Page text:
The 1832 Reform Act

HideShow resource information
  • Created by: kt6382
  • Created on: 12-03-14 13:34

First Parliamentary reform act was passes in 1832. In 1830 new agitation for reform seemed more widespread than before. This was shown in the general election of autumn 1830 when candidates who were favour of reform did well, resulting in the election of a Whig government which decided to introduce a Reform Bill. The Whig Leader, Charles Grey was in favour of reform. 

Why did calls for Reform Revive in 1830? 

  • There had been a steady increase in businessmen, manufacturers and merchants who resented parliament's domination by landowners. They felt that the landowning faction in parliament looked after their own interests. They wanted the system to change to give the middle classes more representation in the Commons. Basically, the merchants and manufacturing groups felt under-represented in parliament.  
  • Catholic Emancipation Act of 1829 had weakened and split the tory party enabling pro-reform Whigs to form a government.  The success od the Catholic Association in forcing the government to reform also encouraged those wanting reform of parliament, it proved well organised and direct pressure could be successful.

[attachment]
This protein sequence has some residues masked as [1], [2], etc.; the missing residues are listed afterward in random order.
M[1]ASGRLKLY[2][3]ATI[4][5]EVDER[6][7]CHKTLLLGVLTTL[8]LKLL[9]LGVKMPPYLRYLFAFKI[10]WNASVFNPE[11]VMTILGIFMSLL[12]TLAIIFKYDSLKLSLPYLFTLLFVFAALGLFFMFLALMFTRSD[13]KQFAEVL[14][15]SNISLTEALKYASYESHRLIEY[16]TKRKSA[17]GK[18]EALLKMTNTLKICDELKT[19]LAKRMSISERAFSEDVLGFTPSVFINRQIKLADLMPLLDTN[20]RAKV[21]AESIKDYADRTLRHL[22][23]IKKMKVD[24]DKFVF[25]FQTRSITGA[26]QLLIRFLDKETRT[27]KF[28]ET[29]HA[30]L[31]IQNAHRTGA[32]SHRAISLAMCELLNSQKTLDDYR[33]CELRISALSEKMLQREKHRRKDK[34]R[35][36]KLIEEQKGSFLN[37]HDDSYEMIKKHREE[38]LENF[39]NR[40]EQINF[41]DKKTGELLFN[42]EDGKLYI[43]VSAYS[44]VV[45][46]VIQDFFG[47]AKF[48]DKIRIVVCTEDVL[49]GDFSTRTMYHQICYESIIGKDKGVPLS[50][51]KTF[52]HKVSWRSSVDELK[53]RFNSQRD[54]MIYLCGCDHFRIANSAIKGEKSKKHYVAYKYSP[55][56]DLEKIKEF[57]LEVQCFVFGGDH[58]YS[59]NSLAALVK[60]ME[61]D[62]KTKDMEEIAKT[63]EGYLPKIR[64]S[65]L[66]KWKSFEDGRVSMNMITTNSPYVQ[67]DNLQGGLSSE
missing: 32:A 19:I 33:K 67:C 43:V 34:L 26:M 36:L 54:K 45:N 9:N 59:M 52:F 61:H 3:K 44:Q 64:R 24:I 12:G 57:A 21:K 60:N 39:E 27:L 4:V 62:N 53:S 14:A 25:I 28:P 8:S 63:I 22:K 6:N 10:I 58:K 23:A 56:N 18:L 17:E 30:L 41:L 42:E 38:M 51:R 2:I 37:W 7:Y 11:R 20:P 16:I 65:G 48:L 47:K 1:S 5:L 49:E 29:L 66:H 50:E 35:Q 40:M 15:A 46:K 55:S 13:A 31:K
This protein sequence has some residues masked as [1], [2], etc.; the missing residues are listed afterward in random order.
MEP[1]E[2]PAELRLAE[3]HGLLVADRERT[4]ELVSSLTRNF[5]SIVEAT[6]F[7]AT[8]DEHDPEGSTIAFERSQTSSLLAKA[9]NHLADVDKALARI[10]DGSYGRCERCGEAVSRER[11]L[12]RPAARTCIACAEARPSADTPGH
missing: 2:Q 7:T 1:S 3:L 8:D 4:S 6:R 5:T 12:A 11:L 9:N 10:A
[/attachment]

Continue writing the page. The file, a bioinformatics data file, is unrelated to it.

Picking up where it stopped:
• There was a Downturn in the economy which hit both agriculture and industry: there were widespread protests against irregular employment and low wages. 
  • In rural areas these were Captain Swing protests after the name on threatening letters to landowners. Eventhough the violence had dies down by 1831, the outbreaks of violence had been alarming enough to convince many Whigs that moderate reform was the best way to avoid revolution. 
  • Unrest in industrial areas such as Manchester and Oldham In May 1831 the whole area of around Merthyr Tydfil was in rebellion against wage cuts and unemplyment; in June the army was sent in to restore order, resulting in deaths, arrests and punishments of 'ringleaders' by transportation and hanging. 
  • Poor Harvests in 1829-30 caused more hardship for the working classes in both the countryside and industrial areas. 
  • Pro-reform organisations were set up, such as the Birmingham Political Union (BPU) formed by Thomas Attwood.  Other cities followed suit and these organised themselves into a nationwide movement called the National Polticial Union, winning the support both of the middle classes and working classes. They were encouraged by the victory of the Catholic Association gaining the rights of Catholics to become MPs. 
  • Short Revolution in France in July 1830- the unpopular King Charles X was overthrown and replaced by King Louis Philippe. Main effect was to send shockwaves through many of the ruling classes, again prompting many to consider reform as a way of preventing revolution. 
  • New king in England (William IV) in 1830 was prepared to go along with some moderate changes.  

Supporters of the Parliamentary system did not think it needed changing despite its many problems. Many of those benefitted from the system worried reform would affect them. There was also a fear that some reform would not be enough, and once it begun, calls for more change would increase, and that campaigners would not be satisfied until they had…

Comments

No comments have yet been made

Similar History resources:

See all History resources »See all Modern Britain from 1750 resources »